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Göteborg Spoken Language Corpus (GSLC)

GSLC is an incrementally growing corpus of spoken language from different social activities. Based on the fact that spoken language varies considerably in different social activities with regard to pronunciation, vocabulary and grammar, the goal of the corpus is to include spoken language from as many social activities as possible.

The Transcription Standard

The transcription standard used in GSLC consists of two parts. Göteborg Transcription Standard (GTS) is the language independent part, dealing with the format for utterances, overlaps, speakers, comments, etc. Modified Standard Orthography, version 6 (MSO6) is the standard for how to write spoken Swedish.

In MSO6, standard orthography is used unless there are several spoken language pronunciations of a word (see Allwood (1998), Some Frequency based Differences between Spoken and Written Swedish for a detailed discussion). When there are several variants, these are kept apart graphically. According to this principle, the Swedish word "jag" (I), which is mostly pronounced "ja" but occasionally as "jag" is written in both these ways, depending on which form is actually used. What variants can be distinguished is, however, to some extent arbitrary and has, therefore, in some cases been decided on a stipulative basis. Thus, we have not, in general, distinguished words on the basis of vowel length.

For an example of a transcription with a short explanation see example.

Through this practice, sometimes words which are pronounced the same way, but kept apart in standard orthography, will coincide. This, for example, happens to "jag" (I) pronounced as "ja" and "ja" (yes). When this happens, the words have been disambiguated by brackets or numerical indexes. In this case, "ja{g}" (jag) and "ja" (yes). If the spoken form is produced by just removing letters from the standard form, then brackets are used to indicate the corresponding standard form. If the spoken forms can't be disambiguated by brackets, then numerical indexes are used. For example, the spoken form "å" can mean "och" ("and") or "att" ("to" - infinitive marker), so the transcribed form is "å0" for "och" and "å1" for "att". Thus, MSO maintains the same degree of disambiguation as standard written orthography but adds to this the disambiguations which are actually added by spoken language, e.g. between Swedish standard orthography "att" (that, to) which can be pronounced as "å" ("to" - infinitive marker) or "att" ("that" - conjunction). However, no attempt is made to separate homonyms which are separated neither in written or spoken language. This means that one can not know from a word form like "springa" (run, chink) whether it is a verb or a noun.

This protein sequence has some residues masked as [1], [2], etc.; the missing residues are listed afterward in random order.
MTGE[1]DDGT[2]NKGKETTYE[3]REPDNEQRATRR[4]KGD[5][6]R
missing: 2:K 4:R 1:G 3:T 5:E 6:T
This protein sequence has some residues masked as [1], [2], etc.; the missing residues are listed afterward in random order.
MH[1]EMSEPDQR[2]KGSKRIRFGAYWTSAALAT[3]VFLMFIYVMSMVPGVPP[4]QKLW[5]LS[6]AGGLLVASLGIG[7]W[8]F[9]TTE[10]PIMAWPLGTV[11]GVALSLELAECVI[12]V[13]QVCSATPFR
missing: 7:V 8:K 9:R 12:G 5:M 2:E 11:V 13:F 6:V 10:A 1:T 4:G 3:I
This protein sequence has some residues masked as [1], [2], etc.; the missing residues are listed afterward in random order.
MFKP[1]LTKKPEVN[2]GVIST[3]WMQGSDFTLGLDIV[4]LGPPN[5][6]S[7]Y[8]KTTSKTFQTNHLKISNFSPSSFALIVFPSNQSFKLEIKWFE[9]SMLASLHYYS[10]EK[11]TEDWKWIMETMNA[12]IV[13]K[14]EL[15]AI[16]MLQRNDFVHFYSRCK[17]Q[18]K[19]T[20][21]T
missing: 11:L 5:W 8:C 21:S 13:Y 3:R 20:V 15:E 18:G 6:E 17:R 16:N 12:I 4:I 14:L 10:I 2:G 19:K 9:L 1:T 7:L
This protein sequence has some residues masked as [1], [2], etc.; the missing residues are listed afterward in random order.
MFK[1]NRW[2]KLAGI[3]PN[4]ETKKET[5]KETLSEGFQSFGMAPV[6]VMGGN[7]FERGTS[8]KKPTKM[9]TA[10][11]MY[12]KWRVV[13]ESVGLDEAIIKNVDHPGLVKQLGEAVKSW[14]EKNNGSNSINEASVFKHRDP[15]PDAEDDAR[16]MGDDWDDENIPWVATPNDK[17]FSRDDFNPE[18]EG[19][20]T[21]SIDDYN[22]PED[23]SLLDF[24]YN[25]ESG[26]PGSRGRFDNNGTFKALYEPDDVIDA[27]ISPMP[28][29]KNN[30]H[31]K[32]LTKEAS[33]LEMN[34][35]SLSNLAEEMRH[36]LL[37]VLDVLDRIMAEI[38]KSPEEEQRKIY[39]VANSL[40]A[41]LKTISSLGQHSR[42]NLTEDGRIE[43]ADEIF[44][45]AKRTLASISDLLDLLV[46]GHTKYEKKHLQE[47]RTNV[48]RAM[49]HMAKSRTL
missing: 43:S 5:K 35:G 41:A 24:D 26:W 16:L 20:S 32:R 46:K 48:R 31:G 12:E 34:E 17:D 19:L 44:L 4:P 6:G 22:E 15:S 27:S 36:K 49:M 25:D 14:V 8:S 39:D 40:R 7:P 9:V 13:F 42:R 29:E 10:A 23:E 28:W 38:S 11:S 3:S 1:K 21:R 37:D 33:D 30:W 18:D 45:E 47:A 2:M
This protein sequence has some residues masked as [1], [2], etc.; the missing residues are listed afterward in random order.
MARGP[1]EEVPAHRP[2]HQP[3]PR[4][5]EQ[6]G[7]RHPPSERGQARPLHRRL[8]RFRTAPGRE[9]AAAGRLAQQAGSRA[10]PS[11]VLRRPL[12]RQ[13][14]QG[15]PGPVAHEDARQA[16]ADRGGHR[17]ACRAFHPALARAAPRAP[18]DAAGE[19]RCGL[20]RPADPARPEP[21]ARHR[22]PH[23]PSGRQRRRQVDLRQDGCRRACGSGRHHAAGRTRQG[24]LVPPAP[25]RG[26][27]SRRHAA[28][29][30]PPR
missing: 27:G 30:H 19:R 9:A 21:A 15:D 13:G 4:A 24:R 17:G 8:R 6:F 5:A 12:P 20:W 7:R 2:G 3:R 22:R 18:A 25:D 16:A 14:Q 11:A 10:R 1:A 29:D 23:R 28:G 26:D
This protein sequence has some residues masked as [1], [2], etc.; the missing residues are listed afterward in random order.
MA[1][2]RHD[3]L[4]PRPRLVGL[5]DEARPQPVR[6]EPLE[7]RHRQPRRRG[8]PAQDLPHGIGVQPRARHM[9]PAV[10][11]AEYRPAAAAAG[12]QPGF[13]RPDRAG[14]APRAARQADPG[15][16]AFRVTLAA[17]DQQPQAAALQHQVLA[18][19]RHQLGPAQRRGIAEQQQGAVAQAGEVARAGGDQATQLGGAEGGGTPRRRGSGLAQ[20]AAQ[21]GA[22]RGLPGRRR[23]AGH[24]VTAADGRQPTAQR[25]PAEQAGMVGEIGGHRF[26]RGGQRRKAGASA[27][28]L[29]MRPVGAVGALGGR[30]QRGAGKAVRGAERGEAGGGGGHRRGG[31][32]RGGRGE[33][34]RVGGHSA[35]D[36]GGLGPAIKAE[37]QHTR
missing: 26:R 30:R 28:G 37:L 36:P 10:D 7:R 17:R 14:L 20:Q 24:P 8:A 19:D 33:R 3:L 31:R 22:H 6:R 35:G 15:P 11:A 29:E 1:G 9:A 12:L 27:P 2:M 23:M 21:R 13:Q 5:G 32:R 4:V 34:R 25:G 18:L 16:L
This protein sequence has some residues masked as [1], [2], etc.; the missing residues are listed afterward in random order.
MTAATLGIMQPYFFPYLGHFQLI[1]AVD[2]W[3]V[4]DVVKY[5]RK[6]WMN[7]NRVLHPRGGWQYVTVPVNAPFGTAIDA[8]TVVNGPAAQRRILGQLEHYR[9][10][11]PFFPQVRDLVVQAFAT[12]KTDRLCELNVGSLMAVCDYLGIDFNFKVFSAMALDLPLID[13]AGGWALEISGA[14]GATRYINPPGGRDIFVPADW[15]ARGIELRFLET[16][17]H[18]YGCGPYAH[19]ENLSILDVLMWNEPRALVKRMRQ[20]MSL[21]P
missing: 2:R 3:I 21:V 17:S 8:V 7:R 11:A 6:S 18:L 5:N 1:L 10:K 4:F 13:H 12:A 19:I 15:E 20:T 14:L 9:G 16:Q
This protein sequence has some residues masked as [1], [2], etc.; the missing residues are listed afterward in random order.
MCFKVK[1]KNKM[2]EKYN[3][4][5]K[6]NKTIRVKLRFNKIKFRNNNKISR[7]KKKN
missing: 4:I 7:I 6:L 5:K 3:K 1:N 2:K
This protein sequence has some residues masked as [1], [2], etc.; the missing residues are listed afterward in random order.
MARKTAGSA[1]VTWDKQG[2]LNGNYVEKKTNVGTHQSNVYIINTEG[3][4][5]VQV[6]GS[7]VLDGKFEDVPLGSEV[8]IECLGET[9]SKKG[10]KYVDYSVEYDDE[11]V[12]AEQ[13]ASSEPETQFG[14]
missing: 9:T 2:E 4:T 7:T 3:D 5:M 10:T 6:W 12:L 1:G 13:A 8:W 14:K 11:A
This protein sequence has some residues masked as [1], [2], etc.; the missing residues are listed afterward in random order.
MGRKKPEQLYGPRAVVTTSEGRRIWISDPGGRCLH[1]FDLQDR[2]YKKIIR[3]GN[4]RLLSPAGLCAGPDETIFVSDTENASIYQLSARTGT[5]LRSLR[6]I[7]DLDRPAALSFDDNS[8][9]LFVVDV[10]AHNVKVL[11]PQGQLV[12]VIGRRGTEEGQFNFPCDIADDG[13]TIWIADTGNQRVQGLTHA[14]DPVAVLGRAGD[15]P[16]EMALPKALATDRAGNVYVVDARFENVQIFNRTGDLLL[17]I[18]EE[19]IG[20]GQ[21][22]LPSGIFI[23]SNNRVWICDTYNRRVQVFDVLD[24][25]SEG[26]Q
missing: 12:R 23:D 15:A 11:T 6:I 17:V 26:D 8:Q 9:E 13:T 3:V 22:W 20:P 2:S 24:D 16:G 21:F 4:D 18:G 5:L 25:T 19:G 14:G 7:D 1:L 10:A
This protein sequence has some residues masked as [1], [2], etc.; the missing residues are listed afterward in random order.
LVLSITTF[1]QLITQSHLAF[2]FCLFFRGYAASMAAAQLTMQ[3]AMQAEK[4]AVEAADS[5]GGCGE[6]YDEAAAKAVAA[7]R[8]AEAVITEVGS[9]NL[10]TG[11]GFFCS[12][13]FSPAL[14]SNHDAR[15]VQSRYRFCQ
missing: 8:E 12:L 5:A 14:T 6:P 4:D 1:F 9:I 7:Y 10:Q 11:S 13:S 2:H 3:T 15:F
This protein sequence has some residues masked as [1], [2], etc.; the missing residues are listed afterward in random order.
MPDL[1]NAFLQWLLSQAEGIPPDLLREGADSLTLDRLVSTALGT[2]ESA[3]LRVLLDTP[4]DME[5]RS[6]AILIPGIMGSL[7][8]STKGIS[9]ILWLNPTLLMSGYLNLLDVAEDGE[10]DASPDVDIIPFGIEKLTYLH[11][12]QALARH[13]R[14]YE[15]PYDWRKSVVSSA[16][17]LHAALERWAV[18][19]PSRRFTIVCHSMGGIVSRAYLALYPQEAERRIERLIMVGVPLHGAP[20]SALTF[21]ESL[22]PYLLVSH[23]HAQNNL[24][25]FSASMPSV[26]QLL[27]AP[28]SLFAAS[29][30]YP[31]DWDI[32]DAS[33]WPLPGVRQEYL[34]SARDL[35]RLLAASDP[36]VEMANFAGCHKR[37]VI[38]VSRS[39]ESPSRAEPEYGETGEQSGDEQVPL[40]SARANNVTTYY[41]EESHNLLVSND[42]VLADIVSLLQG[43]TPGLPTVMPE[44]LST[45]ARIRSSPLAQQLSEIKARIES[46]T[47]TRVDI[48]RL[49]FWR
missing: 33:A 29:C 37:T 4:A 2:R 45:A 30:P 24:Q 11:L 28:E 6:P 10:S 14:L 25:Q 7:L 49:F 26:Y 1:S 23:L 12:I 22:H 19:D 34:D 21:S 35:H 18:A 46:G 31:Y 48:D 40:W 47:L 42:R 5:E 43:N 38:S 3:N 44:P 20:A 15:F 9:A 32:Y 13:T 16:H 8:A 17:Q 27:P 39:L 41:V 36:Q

Regarding analysis of the corpus we have produced a first book of frequencies of Swedish spoken language. The book contains word frequencies both for the words in MSO format and in standard format. It also contains comparisons between word frequencies in spoken and written language. These lists are given in alphabetical and frequency order. There are list of frequencies for collocations in MSO, standard orthography and written language. Connected with the word frequencies, there are lists of words which are unique to or very much more common in spoken MSO spoken language rendered in standard orthography of written language. Finally, there is statistics on the parts of speech represented in the corpus, based on an automatic probabilistic tagging, yielding a 96% correct classification.

Further, there has been work on the corpus using various kinds of manual coding for communication management (including hesitations, changes, feedback and turntaking), speech acts, obligations, maximal grammatical units, etc. For this work we have sample transcription with coding and manuals available.

Page Manager: Robert Adesam
Last update: 4/1/2016 12:59 PM